The Three Magi
The Ambras Adoration of the Magi is a particularly finely crafted straw intarsia of the eighteenth century. The picture depicts the Three Wise Men Caspar, Melchior, and Balthazar who pay homage to the infant Jesus on the lap of Mary. The Three Kings are said to be representatives of the three continents Europe, Asia and Africa known at that time, and the picture symbolises also the motif of the three ages.
As a template of the Ambras inlay work serves a copper engraving made by the copper cutter and printer Johann Peter Goffart of Cologne in c.1760. The King swinging a censer goes back to a painting by Peter Paul Rubens 1626/27, which now can be seen in the Louvre in Paris.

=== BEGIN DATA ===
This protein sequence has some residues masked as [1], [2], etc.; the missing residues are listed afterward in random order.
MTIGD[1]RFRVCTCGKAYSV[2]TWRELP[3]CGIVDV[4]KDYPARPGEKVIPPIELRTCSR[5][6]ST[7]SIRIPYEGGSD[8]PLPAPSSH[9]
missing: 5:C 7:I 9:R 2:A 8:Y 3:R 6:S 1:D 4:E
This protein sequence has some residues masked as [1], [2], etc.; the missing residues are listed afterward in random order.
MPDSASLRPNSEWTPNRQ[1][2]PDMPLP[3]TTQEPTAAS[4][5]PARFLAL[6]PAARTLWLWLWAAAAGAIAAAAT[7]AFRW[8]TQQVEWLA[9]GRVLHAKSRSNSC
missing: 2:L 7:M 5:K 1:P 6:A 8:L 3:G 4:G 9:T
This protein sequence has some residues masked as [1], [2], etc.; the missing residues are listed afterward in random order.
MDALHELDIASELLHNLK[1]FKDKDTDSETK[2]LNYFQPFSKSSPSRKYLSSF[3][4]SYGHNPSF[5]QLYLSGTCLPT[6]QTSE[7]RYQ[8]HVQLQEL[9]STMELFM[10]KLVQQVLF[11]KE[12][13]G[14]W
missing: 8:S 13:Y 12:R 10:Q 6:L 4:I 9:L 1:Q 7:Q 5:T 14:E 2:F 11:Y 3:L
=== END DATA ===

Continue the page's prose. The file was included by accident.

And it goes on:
Intarsia are a form of wood inlaying that is made of differently coloured and structured materials such as wood, stone or – as here – straw. Intarsia works had their first high bloom in Europe in Renaissance times and spread from Italy to all over Europe. Intarsia made of straw are particularly fascinating, because the low-quality straw material looks brilliant from afar as if it were gold.
The 'Adoration of the Magi' has been a very popular motive in art since antiquity. The Ambras straw picture probably came into the Ambras collection in the ninetieth century.